BSA's Philmont gear list is useful information for any campout. http://www.scouting.org/filestore/philmont/pdf/SummerPkL.pdf
Time for a Cook-off!
If you're working on your Cooking merit badge, looking to wow the Cordon Bleu judges at Camporee, or you're just plain tired of hot dogs, you've come to the right place. On this page you'll find links to camping recipe collections, tips on techniques, and information on the Cooking merit Badge.
Recipes by meal
Desserts and Snacks
Recipes, tips, and tricks by technique
Dutch Oven (We've got one or two in the supply room.)
Box Oven (Yep, a camp oven made of cardboard and foil.)
Solar Oven (Harness the awesome power of the sun to bake biscuits.)
Pan frying in a skillet is the technique we all know and love for camping. Throw whatever you're cooking in a skillet with (maybe) a little oil, turn it once, and you're ready to go.
A couple more tips: cold meats are more likely to stick, so let your meats warm up a bit outside the cooler first, and let your oil get nice and hot before you add the food.
Boiling and Steaming
Boiling is a great, low clean-up cooking method, and steaming is too, with the added benefit that you won't boil away so many of the vitamins. You can steam food on a steamer rack that sits in a pot. Or you can 'boil-in-a-bag', which is really steaming too. In fact, you can make your own boil in a bag meals up, and feeze them before the trip. Then you use them like ice in the cooler, and cook 'em up when you're ready.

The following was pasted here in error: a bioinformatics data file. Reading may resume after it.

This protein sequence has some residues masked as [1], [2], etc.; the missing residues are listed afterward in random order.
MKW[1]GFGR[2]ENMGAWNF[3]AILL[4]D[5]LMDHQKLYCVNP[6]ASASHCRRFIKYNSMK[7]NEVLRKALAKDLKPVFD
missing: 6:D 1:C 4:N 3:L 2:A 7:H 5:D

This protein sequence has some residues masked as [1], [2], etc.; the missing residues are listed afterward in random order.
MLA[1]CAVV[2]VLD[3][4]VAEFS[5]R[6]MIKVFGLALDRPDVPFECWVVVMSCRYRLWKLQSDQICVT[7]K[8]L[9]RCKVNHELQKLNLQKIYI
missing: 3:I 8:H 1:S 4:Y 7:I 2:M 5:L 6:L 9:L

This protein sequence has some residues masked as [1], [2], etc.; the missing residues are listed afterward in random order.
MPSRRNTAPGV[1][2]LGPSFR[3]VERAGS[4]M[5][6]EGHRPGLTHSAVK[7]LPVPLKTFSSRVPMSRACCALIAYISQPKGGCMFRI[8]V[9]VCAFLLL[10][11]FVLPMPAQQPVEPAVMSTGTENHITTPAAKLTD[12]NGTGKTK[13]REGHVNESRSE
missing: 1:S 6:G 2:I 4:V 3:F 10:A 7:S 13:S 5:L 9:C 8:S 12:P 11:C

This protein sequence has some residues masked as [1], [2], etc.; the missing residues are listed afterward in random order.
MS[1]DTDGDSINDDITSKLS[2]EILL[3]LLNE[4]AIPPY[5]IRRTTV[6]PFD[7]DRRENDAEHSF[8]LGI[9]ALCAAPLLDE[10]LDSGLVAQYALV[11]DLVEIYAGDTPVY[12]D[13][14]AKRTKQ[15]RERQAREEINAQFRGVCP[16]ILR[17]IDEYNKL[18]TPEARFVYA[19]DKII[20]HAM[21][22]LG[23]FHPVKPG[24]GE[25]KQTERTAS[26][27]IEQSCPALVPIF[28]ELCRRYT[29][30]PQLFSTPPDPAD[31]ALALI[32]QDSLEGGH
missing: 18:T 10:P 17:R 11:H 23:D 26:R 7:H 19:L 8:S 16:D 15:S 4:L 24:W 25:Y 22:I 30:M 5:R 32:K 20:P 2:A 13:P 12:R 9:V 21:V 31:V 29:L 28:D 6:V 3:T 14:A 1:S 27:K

There may be some risks though. Not everyone thinks using ziplock freezer baggies is such a good idea because the plastic starts to melt at about boiling temperature, and many plastics will release unwanted chemicals when they get hot.
Cooking in plastic every once in a while might be okay...it's up to you, your patrol, and your parents to decide. Or, specialized bags might be a be a better option than heavy duty ziplock baggies.
Stewing & Braising
This is a great walk-away technique. A little prep and a quick sear in the pot (a dutch oven is great for this), then you walk away for a few hours...well, not really. A scout wouldn't walk away from a burning fire or coals, right? But if you have someone who will be in camp for a few hours, they can keep an eye on the fire while they're doing other stuff, and a meal will be pretty much ready when everyone gathers for dinner.
Grilling and Smoking
Grilling is another camping favorite. And it's not just for meat. So, get your rubs, sauces, and marinades ready, and have a grill off between the patrols.
And smoking is a related technique, where you trap the smoke with the food. There's two types of smoking: hot and cold. Hot's a lot easier and it is the smoking technique you'll most likely use on a campout. All you need is some wood chips, some water, and a roaster pan with some foil, but it does cook the food at the same time (so the smoke doesn't add so much). Cold smoke takes a lot longer, and needs a more complex set-up, so it's not so good for camping.